June 14, 2009
June 14, 2009
June 17, 2009
14.14.1 - 14.14.7
A Comparison of Instructional Delivery Methods Based on Student Evaluation Data
Distance Education is an increasingly common educational delivery method. At Old Dominion University, all junior and senior level engineering technology courses are offered via distance education at least once every two years. A majority of courses in the distance education system at this university have three simultaneous delivery methods: on-campus, televised (receiving the course at an off-campus site via satellite video/audio), and internet-based video-streamed.
This paper explores the results of student course evaluation surveys for trends, in particular those trends which can be a result of the mode of delivery. Results of these surveys for 23 courses over a 4-year period are tabulated, and probable reasons for the trends are given.
In the Engineering Technology Department of Old Dominion University, distance education courses are offered to students worldwide. To accomplish this, courses are transmitted in several modes of delivery. The mode of delivery for each student depends mostly on the student’s geographic location, in particular, the student’s proximity to an Old Dominion University- operated location. For this paper, three delivery modes will be considered, which are as follows.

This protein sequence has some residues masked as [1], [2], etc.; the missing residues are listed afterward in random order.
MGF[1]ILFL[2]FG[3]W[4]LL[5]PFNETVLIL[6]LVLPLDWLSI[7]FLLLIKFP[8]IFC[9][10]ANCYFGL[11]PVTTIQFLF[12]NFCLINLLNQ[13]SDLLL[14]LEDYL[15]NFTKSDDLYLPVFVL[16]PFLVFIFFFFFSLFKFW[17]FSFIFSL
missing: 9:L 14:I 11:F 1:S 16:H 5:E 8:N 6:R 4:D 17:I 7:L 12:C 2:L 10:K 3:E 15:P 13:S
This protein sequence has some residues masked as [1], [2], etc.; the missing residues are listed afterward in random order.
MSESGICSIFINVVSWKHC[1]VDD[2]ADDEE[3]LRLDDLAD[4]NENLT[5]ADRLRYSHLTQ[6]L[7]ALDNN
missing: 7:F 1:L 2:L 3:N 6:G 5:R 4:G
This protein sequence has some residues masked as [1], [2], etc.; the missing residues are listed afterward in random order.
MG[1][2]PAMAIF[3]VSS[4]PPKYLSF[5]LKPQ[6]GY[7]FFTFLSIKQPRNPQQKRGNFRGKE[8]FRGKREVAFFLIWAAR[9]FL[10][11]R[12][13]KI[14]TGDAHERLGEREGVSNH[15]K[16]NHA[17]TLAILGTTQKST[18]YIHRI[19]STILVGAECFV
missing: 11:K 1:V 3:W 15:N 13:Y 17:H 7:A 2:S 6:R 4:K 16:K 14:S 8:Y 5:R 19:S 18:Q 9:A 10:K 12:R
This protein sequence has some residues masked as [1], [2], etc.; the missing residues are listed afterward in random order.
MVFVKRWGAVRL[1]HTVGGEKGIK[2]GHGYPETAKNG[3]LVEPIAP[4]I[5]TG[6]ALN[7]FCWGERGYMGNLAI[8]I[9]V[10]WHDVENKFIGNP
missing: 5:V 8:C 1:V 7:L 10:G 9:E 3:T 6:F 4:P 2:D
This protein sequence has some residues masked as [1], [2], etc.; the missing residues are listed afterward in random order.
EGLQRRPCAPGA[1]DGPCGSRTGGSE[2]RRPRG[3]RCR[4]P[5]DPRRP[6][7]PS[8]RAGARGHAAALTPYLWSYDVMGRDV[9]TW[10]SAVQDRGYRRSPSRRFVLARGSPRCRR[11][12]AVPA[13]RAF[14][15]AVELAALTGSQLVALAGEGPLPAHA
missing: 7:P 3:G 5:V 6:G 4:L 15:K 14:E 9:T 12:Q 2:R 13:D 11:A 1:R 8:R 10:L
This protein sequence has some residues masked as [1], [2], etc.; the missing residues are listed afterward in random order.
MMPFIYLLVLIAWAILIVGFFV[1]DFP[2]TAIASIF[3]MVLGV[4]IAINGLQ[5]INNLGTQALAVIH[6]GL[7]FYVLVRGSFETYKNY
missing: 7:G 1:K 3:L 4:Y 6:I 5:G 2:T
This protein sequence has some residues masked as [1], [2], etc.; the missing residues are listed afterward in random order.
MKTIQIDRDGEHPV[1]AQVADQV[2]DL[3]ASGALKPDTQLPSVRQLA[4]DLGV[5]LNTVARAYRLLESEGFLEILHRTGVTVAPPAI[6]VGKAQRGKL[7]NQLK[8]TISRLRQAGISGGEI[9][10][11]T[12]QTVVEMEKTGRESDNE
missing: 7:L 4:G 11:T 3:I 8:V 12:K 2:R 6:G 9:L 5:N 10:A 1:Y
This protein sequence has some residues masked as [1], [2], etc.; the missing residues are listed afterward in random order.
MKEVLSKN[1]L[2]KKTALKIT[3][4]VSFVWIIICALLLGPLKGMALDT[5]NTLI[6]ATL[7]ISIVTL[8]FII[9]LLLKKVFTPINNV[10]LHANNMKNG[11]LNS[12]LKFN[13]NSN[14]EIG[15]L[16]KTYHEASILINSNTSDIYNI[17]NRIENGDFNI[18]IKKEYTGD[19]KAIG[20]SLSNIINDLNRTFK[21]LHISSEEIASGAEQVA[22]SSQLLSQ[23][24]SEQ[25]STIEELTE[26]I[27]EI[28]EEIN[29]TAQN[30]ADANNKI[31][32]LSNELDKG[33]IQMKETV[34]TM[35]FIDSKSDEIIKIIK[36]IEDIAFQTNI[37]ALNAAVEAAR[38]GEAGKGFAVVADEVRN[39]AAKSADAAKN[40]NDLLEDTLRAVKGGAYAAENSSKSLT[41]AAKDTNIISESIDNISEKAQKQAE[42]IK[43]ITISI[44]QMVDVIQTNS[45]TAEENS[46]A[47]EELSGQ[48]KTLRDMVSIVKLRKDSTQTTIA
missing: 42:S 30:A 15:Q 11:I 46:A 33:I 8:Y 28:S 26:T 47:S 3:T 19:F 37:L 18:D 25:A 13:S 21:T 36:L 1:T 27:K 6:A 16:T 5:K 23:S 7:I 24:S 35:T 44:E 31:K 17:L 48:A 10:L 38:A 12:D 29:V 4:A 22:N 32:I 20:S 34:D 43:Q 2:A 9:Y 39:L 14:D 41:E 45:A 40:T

On-Campus The students are present in a television studio classroom. The environment is similar to a conventional classroom setting except that instead of using a chalkboard or whiteboard, the instructor writes on a paper pad with a felt-tipped pen. An overhead camera allows the pad to be displayed on several television monitors within the room. Students in the room who wish to speak are required to use desktop microphones in order for students at other locations to hear them.
Televised Students are present at a remote location. The remote classroom is equipped with a satellite receiver connected to one or more television receivers so that students can view, in real time, what transpires in the studio classroom. Students may ask questions and converse with the instructor via desktop microphones that are connected through a telephone bridge to the transmit site. When a student at a televised remote site speaks, all students at all locations can hear him/her. There are no video cameras at televised receive sites, so the instructor and all other students can hear but not see the speaker at any televised receive site. University employees at receive sites record course lectures so that students can view them at a later time.
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